Esther N McCarthy gathers some insider information to get you through to the new year.
“Keep things simple and don’t overcrowd the room. Apart from a tree (ideally it’s got to be real — the smell is what makes the room feel special) create little zones in the room.
Be it the mantel over the fireplace — a shelf on a bookcase — or the coffee table. It can be as simple as the placing of a Christmas cactus, a bunch of Christmas baubles in a large vase, or tree branches in a vase that are decorated with tiny decorations. It doesn’t have to be fancy.
Sometimes the simpler the better. It allows those items to stand out rather than overcrowding the room. When it comes to decorating the Christmas tree I have to say you can’t go wrong with silver or gold baubles in any style of room, mixed with a little red to bring a layer of warmth and Christmas cheer.
Candles are another great way of adding to the Christmas atmosphere — put these in jars to keep them safe and if candles are not your thing use strings of battery operated lights and place these in jars or tall vases.
If you have young kids get them to make some paper decorations or a garland that can be strung across a bookshelf. It makes it all the more special and they feel they are contributing.”
Deirdre Whelan, Consultant Designer with Meadows & Byrne. www.meadowsandbyrne.com
“The effects of a great skincare routine will carry you through the odd late night and food coma so remember to prioritise yourself for those five minutes morning and evening.
With a few tricks of the trade, you should be able to.
There are ways to fake an eight-hour sleep and keep your glow all the way through to new year.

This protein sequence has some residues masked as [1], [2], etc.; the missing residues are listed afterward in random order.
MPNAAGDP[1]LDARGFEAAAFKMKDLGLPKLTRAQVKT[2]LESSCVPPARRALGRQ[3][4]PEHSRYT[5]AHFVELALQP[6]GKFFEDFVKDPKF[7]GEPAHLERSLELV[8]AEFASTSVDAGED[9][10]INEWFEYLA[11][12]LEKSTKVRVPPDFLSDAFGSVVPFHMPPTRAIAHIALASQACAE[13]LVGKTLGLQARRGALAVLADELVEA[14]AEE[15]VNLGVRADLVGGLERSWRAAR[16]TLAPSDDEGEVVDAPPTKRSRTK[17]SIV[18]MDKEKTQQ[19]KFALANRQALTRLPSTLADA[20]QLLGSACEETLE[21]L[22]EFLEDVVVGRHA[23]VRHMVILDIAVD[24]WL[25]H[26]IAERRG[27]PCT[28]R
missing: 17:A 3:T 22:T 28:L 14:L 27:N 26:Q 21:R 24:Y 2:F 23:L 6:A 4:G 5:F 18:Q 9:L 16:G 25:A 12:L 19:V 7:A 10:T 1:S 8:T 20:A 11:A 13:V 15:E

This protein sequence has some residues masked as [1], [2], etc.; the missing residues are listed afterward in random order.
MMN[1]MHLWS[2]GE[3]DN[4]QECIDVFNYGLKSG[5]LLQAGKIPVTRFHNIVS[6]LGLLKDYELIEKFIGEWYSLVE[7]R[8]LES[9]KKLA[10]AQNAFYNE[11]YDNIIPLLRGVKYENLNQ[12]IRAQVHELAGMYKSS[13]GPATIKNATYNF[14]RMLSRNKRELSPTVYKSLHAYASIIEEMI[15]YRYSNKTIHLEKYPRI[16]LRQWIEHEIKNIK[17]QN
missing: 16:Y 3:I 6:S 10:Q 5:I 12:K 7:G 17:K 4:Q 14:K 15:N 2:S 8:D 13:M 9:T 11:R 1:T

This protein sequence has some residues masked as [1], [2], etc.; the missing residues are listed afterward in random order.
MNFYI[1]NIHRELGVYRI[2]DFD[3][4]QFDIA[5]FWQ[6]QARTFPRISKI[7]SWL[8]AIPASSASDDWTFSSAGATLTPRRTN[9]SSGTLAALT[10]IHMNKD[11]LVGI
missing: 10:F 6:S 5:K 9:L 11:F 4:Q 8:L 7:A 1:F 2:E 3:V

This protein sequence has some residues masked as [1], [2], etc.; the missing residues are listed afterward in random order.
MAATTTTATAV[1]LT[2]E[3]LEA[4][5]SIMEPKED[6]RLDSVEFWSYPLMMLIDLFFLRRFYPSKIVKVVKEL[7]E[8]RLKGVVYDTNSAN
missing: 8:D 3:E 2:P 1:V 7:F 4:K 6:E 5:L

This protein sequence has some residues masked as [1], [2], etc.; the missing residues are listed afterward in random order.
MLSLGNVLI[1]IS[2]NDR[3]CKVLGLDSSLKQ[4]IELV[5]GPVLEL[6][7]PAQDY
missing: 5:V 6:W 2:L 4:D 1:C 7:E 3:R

To avoid waking up with ‘hangover face’ (puffy eyes, dull, dehydrated, chapped lips) as a super cheat I love the Cleanse wipes from New York based makeup artist Lauren Napier.
Unlike traditional makeup wipes they are soaked in calming ingredients like aloe and cucumber.
Undereye masks are essential for tired eyes and the Shangpree Gold eye masks are brilliant for brightening. They are hydrogel so they should be left on until they dry in. I’ve been known to sleep in them to get the full effects the next morning.
Use this time as a skin reboot and leave on a mask or treatment. I love the All-Day Mask from Allies of Skin.”
Lucy McPhail is founder of www.fetchbeauty.com an Irish website that curate’s beauty brands from all over the world.
“Stock up on some good quality basics like whiskey, gin and vodka. We work really closely with World Class Drinks who have really accessible products such as Roe & Co Blended Irish Whiskey.
This is a versatile drink that works equally well for a hot toddy, or an Irish Coffee as well as on its own or in a mixed cocktail. For garnishes this time of year, dried fruit works amazingly.
Slice some lemons, oranges and apples, pop them in the oven on a low heat and once cooled, store in an airtight container for a few days.
For the non-drinkers, it’s always nice to have something a little bit different. You can easily swap out the vodka in this recipe with Seedlip — the world’s first non-alcoholic distilled spirit.
At the end of the day, it’s not what’s on the table, it’s who is around it. Prep your ingredients in advance and batch-make these ahead of time so you can focus on those catch-ups you’ve been waiting all year for.”
Paul’s Christmas ‘Partridge in a Pear Tree’ Cocktail
This cocktail is an elegant and impressive addition to your festive drinks offering. Squeeze the limes in advance and store this juice in the fridge — this will last for up to three days.